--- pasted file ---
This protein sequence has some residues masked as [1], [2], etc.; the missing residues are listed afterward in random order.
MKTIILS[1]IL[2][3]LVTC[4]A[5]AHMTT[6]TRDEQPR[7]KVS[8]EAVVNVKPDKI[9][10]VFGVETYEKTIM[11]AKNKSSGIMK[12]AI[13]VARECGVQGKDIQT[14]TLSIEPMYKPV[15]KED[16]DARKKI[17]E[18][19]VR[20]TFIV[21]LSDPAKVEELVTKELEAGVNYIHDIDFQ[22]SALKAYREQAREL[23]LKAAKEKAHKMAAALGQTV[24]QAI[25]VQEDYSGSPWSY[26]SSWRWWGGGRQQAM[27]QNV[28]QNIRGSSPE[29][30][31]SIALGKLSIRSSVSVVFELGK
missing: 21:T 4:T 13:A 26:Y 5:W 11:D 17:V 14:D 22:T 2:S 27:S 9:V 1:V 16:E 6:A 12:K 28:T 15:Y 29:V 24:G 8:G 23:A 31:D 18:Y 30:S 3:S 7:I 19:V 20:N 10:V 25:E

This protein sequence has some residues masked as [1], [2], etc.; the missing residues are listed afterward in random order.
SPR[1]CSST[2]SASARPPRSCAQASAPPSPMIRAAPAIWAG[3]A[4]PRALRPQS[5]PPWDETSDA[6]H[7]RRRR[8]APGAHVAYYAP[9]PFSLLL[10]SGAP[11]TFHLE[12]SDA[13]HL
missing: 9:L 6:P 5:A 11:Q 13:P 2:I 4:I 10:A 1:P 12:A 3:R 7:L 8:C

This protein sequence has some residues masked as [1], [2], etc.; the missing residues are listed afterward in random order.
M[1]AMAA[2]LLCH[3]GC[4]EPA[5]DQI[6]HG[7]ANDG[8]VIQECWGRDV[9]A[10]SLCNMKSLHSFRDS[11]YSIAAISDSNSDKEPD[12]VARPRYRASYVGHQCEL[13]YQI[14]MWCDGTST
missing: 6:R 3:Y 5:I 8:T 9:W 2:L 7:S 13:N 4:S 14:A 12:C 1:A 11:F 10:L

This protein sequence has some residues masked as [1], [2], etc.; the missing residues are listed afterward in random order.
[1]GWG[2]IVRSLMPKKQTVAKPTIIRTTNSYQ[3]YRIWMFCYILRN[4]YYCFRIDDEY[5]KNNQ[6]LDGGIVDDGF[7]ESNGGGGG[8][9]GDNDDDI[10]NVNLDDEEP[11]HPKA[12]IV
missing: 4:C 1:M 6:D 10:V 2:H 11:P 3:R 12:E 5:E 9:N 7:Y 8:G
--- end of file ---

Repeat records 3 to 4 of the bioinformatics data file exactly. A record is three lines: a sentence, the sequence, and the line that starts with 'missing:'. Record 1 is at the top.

This protein sequence has some residues masked as [1], [2], etc.; the missing residues are listed afterward in random order.
M[1]AMAA[2]LLCH[3]GC[4]EPA[5]DQI[6]HG[7]ANDG[8]VIQECWGRDV[9]A[10]SLCNMKSLHSFRDS[11]YSIAAISDSNSDKEPD[12]VARPRYRASYVGHQCEL[13]YQI[14]MWCDGTST
missing: 6:R 3:Y 5:I 8:T 9:W 2:L 7:S 13:N 4:S 14:A 12:C 1:A 11:F 10:L

This protein sequence has some residues masked as [1], [2], etc.; the missing residues are listed afterward in random order.
[1]GWG[2]IVRSLMPKKQTVAKPTIIRTTNSYQ[3]YRIWMFCYILRN[4]YYCFRIDDEY[5]KNNQ[6]LDGGIVDDGF[7]ESNGGGGG[8][9]GDNDDDI[10]NVNLDDEEP[11]HPKA[12]IV
missing: 4:C 1:M 6:D 10:V 2:H 11:P 3:R 12:E 5:E 9:N 7:Y 8:G